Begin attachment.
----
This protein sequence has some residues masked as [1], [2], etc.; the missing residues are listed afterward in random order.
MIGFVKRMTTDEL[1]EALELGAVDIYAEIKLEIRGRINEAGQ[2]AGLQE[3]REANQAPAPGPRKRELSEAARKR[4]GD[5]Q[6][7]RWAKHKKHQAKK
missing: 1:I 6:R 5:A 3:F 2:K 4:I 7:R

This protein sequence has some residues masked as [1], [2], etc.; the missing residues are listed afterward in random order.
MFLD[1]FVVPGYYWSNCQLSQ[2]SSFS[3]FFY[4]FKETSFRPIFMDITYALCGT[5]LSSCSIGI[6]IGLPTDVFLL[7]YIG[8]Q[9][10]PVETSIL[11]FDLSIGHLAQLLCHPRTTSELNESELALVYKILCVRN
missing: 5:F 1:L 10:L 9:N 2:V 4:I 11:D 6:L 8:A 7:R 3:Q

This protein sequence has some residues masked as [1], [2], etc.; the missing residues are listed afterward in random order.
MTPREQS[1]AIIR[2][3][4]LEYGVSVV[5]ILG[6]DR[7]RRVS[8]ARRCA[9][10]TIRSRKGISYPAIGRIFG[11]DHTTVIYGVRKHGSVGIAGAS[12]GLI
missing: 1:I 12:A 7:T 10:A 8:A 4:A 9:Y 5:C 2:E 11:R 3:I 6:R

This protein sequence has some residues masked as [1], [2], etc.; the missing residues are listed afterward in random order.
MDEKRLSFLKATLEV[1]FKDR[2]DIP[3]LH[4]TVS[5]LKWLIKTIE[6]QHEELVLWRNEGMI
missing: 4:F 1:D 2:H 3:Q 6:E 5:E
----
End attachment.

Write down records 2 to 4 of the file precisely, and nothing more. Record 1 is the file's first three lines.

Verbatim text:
This protein sequence has some residues masked as [1], [2], etc.; the missing residues are listed afterward in random order.
MFLD[1]FVVPGYYWSNCQLSQ[2]SSFS[3]FFY[4]FKETSFRPIFMDITYALCGT[5]LSSCSIGI[6]IGLPTDVFLL[7]YIG[8]Q[9][10]PVETSIL[11]FDLSIGHLAQLLCHPRTTSELNESELALVYKILCVRN
missing: 5:F 1:L 10:L 9:N 2:V 4:I 11:D 6:L 8:A 7:R 3:Q

This protein sequence has some residues masked as [1], [2], etc.; the missing residues are listed afterward in random order.
MTPREQS[1]AIIR[2][3][4]LEYGVSVV[5]ILG[6]DR[7]RRVS[8]ARRCA[9][10]TIRSRKGISYPAIGRIFG[11]DHTTVIYGVRKHGSVGIAGAS[12]GLI
missing: 1:I 12:A 7:T 10:A 8:A 4:A 9:Y 5:C 2:E 11:R 3:I 6:R

This protein sequence has some residues masked as [1], [2], etc.; the missing residues are listed afterward in random order.
MDEKRLSFLKATLEV[1]FKDR[2]DIP[3]LH[4]TVS[5]LKWLIKTIE[6]QHEELVLWRNEGMI
missing: 4:F 1:D 2:H 3:Q 6:E 5:E